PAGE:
Published Monday, 03 October 2011
In an interview with the Independent, the Irish presidential hopeful said he "would not disagree" with the families of victims of the Troubles that their deaths could be classed as murders.
"I'm not going to disagree with their analysis of what happened to their loved ones," he told the paper.
"I accept that, in the circumstances where innocent people lost their lives, then it's quite legitimate for the term murder to be used."
Both Sinn Féin and the IRA previously denied that any killings carried out by the republican paramilitary group could be classed as murders.
The IRA were involved in quite a number of incidents which resulted in the accidental killing of innocent people and the term used by the relatives of those people who were killed was that they were murdered. I wouldn't disagree with that.
During a rally in Derry's Bogside on Thursday night, Mr McGuinness said his heart went out to all of the relatives of the UDR and RUC, who were killed in the city.
However, he has now told the Independent he would not condemn the killing of members of the security force, because "there was a war existing at the time".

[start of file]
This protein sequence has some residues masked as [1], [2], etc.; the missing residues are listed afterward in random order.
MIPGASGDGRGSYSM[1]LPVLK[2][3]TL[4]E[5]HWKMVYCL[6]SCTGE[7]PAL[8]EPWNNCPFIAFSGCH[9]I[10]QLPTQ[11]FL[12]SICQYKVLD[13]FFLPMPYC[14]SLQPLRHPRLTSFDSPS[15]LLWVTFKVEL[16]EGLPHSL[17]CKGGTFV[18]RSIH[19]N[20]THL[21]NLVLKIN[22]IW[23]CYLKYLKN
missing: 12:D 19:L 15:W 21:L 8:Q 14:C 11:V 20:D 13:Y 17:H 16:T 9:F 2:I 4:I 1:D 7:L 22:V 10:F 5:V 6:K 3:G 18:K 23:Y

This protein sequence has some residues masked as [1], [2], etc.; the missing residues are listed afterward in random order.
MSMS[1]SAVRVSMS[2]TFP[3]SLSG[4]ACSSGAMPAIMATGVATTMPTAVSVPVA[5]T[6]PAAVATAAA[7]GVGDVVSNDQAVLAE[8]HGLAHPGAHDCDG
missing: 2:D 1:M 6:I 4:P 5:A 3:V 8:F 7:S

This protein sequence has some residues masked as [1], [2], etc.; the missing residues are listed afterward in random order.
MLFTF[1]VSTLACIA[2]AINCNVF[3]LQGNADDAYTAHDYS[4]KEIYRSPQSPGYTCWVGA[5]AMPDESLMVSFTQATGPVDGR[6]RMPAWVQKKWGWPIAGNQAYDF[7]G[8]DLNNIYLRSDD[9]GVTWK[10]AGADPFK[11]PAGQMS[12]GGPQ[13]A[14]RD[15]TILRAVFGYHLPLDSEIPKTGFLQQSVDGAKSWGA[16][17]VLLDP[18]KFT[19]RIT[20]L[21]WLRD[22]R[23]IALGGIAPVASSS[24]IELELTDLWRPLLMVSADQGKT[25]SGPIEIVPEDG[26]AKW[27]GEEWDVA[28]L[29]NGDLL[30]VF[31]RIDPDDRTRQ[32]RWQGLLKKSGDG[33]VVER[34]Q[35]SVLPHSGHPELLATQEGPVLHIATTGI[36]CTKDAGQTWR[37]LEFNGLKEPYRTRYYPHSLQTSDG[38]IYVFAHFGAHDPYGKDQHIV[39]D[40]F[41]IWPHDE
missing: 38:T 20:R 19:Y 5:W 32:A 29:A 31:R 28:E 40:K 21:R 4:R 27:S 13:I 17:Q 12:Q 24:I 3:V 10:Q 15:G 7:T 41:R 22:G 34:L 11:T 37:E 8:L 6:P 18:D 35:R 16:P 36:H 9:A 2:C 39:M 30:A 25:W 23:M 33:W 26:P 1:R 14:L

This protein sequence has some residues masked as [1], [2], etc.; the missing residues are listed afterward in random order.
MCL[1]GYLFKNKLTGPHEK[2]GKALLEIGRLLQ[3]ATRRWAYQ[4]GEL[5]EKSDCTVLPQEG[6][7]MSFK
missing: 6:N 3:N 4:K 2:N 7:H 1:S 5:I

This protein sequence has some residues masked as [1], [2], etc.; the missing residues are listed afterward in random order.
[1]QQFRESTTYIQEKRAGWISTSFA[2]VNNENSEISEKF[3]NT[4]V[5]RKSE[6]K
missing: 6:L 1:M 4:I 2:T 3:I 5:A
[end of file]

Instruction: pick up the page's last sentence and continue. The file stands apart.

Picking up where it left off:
"You would be asking me to say that what the IRA did in Derry, attacking the British Army, was wrong. I'm not going to do that."
Referring to his Bogside speech, Mr McGuinness said it was not pre-planned.
"My speech was off the top of my head. I thought it only fair to mention that many British soldiers did lose their lives and the pain of their families is no different from the pain of my friends' families."
The interview is the latest in a series of statements made by Mr McGuinness, who officially began his campaign for the Irish Presidency last week.
The former IRA commander denied that he was a member of the IRA at the time of the 1987 Enniskillen bombing, in which 11 people were killed. Last week, he said he was "ashamed" by the attack.
He previously said he was not directly responsible for killings carried out by the terrorist group.
"I didn't kill anybody, I didn't shoot anybody," Mr McGuinness told UTV-owned radio station Cork 96FM last month.
When asked if he had shot a gun at anybody, he replied: "Well I'm not going to get into the detail of all of that."
Mr McGuinness, who says he left the IRA in 1974, has been repeatedly asked questions about his paramilitary past.
"I know this is a debate that has been raging, but the media are more interested than the ordinary man and woman in the street," he said.
"I don't think the majority of people - to be quite honest - care. I think they see me as someone who was at one stage of my life in the IRA, but they see me in the round, as someone who was able to make peace."
Mr McGuinness will go head to head with David Norris, Dana Rosemary Scallon, Gay Mitchell, Michael D Higgins, Mary Davis and Sean Gallagher when the Republic goes to the polls on 27 October.
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